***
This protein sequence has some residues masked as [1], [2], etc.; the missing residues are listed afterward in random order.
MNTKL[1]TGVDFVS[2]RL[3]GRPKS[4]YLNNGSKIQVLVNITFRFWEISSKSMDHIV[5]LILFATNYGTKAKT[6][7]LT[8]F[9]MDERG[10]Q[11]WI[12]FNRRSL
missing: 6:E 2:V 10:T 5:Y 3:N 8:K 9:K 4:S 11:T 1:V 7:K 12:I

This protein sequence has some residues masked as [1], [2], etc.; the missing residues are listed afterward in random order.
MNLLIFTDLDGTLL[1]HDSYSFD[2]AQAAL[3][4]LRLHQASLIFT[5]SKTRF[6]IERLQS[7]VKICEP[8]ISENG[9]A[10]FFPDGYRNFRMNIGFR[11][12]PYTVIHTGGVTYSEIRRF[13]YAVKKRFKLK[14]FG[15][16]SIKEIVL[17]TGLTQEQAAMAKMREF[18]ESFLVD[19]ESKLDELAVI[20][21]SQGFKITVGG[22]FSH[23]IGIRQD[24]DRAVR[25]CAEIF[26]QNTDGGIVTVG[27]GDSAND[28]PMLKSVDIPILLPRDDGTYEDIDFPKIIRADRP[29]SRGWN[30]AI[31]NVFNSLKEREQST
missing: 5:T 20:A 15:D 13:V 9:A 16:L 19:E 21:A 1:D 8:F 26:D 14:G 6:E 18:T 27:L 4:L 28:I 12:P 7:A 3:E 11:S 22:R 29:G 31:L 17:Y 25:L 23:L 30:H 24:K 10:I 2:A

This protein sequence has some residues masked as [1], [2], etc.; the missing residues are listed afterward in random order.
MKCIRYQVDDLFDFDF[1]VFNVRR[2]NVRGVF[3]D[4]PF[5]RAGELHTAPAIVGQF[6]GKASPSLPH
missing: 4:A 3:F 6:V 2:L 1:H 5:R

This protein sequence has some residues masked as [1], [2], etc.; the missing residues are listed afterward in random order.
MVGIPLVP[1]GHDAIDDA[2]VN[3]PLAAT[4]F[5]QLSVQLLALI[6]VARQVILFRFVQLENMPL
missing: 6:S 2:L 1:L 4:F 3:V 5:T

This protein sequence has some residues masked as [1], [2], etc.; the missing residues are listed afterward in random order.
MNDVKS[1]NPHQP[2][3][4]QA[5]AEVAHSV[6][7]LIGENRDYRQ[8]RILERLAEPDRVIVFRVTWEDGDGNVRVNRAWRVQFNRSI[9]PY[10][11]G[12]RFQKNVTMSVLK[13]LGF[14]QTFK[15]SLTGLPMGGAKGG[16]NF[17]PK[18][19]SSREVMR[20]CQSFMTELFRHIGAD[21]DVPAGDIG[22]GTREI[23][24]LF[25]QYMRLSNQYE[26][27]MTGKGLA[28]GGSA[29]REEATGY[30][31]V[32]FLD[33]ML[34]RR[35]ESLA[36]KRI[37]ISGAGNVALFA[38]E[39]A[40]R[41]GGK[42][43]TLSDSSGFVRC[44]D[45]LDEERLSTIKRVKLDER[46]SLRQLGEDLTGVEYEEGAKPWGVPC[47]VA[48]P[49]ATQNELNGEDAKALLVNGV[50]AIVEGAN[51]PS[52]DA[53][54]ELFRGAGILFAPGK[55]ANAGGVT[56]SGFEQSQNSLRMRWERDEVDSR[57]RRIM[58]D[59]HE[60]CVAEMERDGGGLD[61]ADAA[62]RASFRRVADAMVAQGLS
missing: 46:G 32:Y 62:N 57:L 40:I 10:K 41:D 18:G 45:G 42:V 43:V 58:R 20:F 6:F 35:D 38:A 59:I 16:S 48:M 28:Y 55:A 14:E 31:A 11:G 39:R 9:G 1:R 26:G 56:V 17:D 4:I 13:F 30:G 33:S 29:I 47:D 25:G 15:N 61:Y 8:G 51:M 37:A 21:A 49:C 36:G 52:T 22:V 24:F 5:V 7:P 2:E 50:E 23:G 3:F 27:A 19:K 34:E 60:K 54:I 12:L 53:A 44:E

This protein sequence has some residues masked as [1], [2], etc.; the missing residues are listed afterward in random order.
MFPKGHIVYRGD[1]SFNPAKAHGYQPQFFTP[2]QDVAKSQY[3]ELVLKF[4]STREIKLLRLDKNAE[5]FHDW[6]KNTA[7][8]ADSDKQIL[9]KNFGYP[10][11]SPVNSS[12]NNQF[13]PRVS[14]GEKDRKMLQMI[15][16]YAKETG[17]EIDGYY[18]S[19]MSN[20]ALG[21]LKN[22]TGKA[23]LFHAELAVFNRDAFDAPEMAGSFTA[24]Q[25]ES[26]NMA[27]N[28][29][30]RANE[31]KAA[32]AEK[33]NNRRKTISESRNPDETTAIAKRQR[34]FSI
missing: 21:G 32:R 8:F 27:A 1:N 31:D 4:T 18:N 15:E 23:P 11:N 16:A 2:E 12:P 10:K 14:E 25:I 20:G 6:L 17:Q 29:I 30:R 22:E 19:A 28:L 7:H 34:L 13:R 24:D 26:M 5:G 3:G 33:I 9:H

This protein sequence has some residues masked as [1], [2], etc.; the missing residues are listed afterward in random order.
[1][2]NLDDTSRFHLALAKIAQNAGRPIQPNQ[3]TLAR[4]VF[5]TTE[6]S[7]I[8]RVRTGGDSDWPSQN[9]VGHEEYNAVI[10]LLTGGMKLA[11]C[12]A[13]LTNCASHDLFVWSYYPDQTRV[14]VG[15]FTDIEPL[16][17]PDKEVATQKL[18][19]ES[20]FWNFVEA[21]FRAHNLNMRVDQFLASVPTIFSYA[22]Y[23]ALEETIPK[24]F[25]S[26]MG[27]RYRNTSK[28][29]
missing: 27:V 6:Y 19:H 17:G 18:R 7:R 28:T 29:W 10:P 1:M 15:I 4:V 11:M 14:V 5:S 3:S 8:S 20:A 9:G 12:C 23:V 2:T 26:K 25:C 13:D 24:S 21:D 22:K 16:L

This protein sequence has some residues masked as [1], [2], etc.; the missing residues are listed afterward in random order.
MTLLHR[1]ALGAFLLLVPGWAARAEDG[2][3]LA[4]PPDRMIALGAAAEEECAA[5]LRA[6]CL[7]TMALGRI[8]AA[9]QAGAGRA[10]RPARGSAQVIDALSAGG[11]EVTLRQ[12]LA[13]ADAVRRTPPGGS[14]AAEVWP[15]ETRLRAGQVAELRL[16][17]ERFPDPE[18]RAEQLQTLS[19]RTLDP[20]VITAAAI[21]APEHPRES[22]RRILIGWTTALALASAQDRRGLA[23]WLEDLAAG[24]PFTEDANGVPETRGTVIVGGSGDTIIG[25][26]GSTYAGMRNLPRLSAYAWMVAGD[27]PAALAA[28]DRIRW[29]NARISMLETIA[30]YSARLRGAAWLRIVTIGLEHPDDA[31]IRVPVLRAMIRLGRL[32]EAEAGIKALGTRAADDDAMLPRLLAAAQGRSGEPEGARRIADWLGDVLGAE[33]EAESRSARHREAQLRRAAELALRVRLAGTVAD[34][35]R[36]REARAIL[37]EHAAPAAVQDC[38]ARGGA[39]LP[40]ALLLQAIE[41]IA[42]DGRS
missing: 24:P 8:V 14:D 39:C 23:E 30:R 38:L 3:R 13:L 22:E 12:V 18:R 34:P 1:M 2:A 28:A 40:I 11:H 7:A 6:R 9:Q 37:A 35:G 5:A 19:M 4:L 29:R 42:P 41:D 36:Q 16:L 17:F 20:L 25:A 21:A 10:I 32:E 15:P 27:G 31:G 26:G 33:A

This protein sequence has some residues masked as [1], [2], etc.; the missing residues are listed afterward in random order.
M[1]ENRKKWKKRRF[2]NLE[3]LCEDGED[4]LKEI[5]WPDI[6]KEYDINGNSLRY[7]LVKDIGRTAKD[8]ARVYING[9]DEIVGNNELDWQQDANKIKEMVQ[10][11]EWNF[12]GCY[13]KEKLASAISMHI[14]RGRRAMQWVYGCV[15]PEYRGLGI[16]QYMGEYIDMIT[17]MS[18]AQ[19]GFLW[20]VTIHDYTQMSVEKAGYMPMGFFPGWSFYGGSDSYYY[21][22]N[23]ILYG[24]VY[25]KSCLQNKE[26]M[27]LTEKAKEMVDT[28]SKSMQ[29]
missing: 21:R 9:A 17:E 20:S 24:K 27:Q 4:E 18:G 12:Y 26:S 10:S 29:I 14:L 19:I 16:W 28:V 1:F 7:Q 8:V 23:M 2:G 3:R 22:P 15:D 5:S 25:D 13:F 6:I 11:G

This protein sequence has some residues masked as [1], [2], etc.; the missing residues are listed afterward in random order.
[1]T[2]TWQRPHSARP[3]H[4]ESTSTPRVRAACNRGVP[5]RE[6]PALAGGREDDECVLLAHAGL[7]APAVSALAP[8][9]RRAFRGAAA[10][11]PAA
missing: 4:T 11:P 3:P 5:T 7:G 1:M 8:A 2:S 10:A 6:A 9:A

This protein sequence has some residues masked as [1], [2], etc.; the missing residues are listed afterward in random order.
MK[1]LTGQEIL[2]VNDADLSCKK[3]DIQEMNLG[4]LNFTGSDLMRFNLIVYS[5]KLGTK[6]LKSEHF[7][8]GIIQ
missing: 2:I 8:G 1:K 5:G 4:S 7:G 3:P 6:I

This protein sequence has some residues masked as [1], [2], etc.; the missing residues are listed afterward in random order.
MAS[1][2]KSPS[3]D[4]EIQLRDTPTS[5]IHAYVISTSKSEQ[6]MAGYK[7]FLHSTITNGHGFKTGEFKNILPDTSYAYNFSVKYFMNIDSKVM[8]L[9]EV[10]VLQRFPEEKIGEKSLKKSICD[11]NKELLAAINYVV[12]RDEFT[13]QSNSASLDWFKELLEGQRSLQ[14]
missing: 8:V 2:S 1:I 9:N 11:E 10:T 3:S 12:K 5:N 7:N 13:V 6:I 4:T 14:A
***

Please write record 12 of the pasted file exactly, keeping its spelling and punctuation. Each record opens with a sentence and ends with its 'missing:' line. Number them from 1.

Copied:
This protein sequence has some residues masked as [1], [2], etc.; the missing residues are listed afterward in random order.
MAS[1][2]KSPS[3]D[4]EIQLRDTPTS[5]IHAYVISTSKSEQ[6]MAGYK[7]FLHSTITNGHGFKTGEFKNILPDTSYAYNFSVKYFMNIDSKVM[8]L[9]EV[10]VLQRFPEEKIGEKSLKKSICD[11]NKELLAAINYVV[12]RDEFT[13]QSNSASLDWFKELLEGQRSLQ[14]
missing: 8:V 2:S 1:I 9:N 11:E 10:T 3:S 12:K 5:N 7:N 13:V 6:I 4:T 14:A